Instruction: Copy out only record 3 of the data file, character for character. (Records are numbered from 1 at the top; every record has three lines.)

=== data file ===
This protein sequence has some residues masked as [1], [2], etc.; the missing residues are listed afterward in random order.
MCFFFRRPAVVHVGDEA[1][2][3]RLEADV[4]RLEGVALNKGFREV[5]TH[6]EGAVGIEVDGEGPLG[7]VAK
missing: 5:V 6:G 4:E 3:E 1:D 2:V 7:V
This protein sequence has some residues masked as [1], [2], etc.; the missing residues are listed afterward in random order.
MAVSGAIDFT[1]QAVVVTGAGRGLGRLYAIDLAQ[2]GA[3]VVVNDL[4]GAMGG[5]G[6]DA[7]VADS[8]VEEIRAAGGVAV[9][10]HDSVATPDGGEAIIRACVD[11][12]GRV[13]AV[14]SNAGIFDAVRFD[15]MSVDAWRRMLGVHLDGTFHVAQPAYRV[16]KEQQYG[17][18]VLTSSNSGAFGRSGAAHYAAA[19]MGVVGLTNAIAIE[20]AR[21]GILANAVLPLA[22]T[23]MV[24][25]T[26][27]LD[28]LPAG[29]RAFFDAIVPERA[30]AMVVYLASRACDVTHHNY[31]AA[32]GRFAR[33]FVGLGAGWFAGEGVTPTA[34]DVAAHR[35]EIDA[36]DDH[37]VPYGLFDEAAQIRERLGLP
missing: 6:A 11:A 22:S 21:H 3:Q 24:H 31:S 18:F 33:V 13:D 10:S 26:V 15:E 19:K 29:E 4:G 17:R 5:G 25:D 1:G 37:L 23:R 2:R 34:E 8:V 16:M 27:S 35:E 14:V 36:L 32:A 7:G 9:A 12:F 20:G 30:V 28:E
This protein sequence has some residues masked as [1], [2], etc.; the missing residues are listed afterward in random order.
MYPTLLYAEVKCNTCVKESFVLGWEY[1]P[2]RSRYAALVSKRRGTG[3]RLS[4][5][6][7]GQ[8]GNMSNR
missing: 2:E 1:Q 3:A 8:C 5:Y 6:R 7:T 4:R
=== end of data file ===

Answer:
This protein sequence has some residues masked as [1], [2], etc.; the missing residues are listed afterward in random order.
MYPTLLYAEVKCNTCVKESFVLGWEY[1]P[2]RSRYAALVSKRRGTG[3]RLS[4][5][6][7]GQ[8]GNMSNR
missing: 2:E 1:Q 3:A 8:C 5:Y 6:R 7:T 4:R